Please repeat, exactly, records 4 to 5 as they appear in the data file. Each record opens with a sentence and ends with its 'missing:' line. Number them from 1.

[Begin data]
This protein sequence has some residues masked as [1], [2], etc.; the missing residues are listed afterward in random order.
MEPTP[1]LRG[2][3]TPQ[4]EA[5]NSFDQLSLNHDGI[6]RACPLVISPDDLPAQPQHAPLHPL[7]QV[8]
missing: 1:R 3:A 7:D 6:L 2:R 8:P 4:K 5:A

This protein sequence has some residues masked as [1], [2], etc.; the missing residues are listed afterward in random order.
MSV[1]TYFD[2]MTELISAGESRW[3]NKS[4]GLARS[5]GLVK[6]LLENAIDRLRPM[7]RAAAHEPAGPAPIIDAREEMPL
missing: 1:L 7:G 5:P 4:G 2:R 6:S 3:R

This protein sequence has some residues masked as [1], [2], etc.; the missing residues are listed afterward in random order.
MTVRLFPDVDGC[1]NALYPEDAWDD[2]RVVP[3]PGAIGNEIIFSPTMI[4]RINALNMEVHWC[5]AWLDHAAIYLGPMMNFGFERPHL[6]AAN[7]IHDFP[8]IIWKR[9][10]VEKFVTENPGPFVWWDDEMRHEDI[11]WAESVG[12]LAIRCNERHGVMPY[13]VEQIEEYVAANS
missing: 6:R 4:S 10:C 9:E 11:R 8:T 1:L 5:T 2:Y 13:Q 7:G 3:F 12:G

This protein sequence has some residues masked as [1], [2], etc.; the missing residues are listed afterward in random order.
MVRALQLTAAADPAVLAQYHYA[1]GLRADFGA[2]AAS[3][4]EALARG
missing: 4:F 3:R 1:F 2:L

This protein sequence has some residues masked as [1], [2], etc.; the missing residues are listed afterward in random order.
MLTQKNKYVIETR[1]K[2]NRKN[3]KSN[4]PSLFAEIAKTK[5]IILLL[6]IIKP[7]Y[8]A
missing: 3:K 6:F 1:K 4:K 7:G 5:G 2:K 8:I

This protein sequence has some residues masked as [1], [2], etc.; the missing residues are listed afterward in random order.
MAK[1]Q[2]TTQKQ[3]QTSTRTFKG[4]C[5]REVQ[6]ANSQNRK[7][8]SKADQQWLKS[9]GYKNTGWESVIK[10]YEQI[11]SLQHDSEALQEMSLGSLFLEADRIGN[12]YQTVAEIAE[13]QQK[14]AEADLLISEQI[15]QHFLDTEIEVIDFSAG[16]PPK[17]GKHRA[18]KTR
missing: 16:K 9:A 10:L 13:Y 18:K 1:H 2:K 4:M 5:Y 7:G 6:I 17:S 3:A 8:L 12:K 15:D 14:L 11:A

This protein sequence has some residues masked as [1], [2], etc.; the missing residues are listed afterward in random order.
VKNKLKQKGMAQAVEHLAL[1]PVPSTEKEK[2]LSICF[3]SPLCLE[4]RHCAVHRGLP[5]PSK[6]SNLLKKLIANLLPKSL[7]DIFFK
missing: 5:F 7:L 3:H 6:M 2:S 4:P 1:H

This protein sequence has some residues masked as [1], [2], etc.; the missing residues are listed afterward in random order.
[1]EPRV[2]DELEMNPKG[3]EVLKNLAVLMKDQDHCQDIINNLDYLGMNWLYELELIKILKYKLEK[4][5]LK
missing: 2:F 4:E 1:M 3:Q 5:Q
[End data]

This protein sequence has some residues masked as [1], [2], etc.; the missing residues are listed afterward in random order.
MVRALQLTAAADPAVLAQYHYA[1]GLRADFGA[2]AAS[3][4]EALARG
missing: 4:F 3:R 1:F 2:L

This protein sequence has some residues masked as [1], [2], etc.; the missing residues are listed afterward in random order.
MLTQKNKYVIETR[1]K[2]NRKN[3]KSN[4]PSLFAEIAKTK[5]IILLL[6]IIKP[7]Y[8]A
missing: 3:K 6:F 1:K 4:K 7:G 5:G 2:K 8:I